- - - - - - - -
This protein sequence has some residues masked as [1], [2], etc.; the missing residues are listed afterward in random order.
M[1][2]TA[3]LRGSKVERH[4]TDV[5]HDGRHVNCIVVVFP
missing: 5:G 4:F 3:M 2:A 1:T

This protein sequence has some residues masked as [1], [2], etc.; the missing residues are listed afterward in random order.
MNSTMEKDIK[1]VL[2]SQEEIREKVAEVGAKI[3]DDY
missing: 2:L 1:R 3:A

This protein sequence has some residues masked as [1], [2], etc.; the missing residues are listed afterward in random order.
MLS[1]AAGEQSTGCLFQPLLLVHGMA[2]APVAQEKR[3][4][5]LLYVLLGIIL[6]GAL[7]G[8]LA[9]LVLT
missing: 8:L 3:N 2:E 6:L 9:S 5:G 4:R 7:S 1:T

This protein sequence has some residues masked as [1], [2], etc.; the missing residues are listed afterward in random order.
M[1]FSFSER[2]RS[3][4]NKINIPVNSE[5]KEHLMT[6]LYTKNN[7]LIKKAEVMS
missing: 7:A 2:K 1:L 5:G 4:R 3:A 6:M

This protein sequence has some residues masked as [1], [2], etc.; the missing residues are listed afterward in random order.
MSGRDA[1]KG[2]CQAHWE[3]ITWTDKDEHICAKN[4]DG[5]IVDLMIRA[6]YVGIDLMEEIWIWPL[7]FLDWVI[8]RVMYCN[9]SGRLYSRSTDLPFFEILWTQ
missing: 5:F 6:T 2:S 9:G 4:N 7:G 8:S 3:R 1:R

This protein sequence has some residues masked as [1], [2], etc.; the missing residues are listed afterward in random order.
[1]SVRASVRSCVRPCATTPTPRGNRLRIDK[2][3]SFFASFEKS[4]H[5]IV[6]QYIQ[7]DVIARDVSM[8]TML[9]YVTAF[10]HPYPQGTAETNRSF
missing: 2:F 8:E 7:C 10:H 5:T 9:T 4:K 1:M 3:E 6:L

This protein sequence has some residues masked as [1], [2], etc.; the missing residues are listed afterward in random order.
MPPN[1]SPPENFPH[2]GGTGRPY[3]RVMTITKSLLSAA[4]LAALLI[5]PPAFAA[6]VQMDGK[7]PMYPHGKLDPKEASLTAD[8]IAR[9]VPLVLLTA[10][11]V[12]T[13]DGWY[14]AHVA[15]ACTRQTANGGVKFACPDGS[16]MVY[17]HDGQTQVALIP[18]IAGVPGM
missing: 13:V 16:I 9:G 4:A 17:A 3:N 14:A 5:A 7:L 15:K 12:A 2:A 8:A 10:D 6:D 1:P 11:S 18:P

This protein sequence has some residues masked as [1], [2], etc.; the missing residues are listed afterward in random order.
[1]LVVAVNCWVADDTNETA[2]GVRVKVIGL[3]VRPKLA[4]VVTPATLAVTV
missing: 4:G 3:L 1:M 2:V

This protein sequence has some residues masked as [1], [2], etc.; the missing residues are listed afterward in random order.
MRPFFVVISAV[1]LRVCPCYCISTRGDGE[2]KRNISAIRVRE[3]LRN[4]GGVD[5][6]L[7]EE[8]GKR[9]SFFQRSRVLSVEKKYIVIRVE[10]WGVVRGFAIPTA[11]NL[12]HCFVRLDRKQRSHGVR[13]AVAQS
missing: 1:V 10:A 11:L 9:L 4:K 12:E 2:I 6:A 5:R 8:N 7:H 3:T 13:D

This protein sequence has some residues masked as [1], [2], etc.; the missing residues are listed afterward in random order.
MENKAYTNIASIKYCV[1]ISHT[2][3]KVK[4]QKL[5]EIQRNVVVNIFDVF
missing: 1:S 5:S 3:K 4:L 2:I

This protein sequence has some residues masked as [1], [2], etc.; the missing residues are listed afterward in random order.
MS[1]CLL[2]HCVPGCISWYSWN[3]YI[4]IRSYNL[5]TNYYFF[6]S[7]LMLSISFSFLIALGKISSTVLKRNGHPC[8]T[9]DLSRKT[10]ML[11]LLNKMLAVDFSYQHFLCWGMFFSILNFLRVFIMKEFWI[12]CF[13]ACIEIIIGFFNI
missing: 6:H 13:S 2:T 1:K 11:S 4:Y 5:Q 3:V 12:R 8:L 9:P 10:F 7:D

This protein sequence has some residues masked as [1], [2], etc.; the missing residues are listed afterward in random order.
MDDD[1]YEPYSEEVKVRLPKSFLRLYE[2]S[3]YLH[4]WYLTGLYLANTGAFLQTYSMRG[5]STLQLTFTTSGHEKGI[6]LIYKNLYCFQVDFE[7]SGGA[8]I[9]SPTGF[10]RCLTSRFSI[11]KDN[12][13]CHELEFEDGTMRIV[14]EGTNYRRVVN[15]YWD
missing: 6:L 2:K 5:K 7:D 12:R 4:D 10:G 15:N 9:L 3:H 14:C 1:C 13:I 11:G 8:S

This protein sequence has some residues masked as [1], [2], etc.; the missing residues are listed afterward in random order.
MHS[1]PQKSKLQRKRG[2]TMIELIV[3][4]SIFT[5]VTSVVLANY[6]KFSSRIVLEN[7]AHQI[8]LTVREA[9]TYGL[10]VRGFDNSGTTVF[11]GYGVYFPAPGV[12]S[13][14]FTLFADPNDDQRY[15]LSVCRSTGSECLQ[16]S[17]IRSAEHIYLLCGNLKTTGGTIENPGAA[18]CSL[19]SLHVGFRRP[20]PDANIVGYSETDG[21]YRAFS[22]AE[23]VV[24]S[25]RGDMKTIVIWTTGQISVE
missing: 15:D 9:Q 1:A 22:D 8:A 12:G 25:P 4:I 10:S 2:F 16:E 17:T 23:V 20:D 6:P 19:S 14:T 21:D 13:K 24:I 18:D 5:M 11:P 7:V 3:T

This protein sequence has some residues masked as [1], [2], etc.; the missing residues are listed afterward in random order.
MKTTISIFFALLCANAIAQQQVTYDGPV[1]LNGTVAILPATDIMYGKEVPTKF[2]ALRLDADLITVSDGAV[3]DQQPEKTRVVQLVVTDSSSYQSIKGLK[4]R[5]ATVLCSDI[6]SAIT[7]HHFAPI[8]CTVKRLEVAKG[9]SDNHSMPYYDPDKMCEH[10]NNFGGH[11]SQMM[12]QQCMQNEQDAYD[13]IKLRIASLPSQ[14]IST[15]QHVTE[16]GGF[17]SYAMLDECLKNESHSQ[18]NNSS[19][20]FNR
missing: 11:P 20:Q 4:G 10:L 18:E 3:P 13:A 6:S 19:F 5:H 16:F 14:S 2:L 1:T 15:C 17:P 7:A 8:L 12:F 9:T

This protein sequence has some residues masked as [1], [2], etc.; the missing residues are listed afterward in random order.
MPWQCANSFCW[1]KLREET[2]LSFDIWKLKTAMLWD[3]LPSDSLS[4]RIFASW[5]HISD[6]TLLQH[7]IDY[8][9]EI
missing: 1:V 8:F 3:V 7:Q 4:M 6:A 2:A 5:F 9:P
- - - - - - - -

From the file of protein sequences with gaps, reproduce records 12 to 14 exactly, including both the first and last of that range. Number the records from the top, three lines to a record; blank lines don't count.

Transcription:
This protein sequence has some residues masked as [1], [2], etc.; the missing residues are listed afterward in random order.
MDDD[1]YEPYSEEVKVRLPKSFLRLYE[2]S[3]YLH[4]WYLTGLYLANTGAFLQTYSMRG[5]STLQLTFTTSGHEKGI[6]LIYKNLYCFQVDFE[7]SGGA[8]I[9]SPTGF[10]RCLTSRFSI[11]KDN[12][13]CHELEFEDGTMRIV[14]EGTNYRRVVN[15]YWD
missing: 6:L 2:K 5:K 7:D 12:R 4:D 10:G 15:N 9:L 3:H 14:C 1:C 13:I 11:G 8:S

This protein sequence has some residues masked as [1], [2], etc.; the missing residues are listed afterward in random order.
MHS[1]PQKSKLQRKRG[2]TMIELIV[3][4]SIFT[5]VTSVVLANY[6]KFSSRIVLEN[7]AHQI[8]LTVREA[9]TYGL[10]VRGFDNSGTTVF[11]GYGVYFPAPGV[12]S[13][14]FTLFADPNDDQRY[15]LSVCRSTGSECLQ[16]S[17]IRSAEHIYLLCGNLKTTGGTIENPGAA[18]CSL[19]SLHVGFRRP[20]PDANIVGYSETDG[21]YRAFS[22]AE[23]VV[24]S[25]RGDMKTIVIWTTGQISVE
missing: 15:D 9:Q 1:A 22:D 8:A 12:G 25:P 4:I 10:S 2:F 16:E 17:T 23:V 20:D 6:P 19:S 14:T 21:D 13:K 24:I 18:D 5:M 11:P 7:V 3:T

This protein sequence has some residues masked as [1], [2], etc.; the missing residues are listed afterward in random order.
MKTTISIFFALLCANAIAQQQVTYDGPV[1]LNGTVAILPATDIMYGKEVPTKF[2]ALRLDADLITVSDGAV[3]DQQPEKTRVVQLVVTDSSSYQSIKGLK[4]R[5]ATVLCSDI[6]SAIT[7]HHFAPI[8]CTVKRLEVAKG[9]SDNHSMPYYDPDKMCEH[10]NNFGGH[11]SQMM[12]QQCMQNEQDAYD[13]IKLRIASLPSQ[14]IST[15]QHVTE[16]GGF[17]SYAMLDECLKNESHSQ[18]NNSS[19][20]FNR
missing: 11:P 20:Q 4:G 10:L 18:E 3:P 13:A 6:S 19:F 5:H 16:F 14:S 2:L 1:T 15:C 17:P 7:A 8:L 12:F 9:T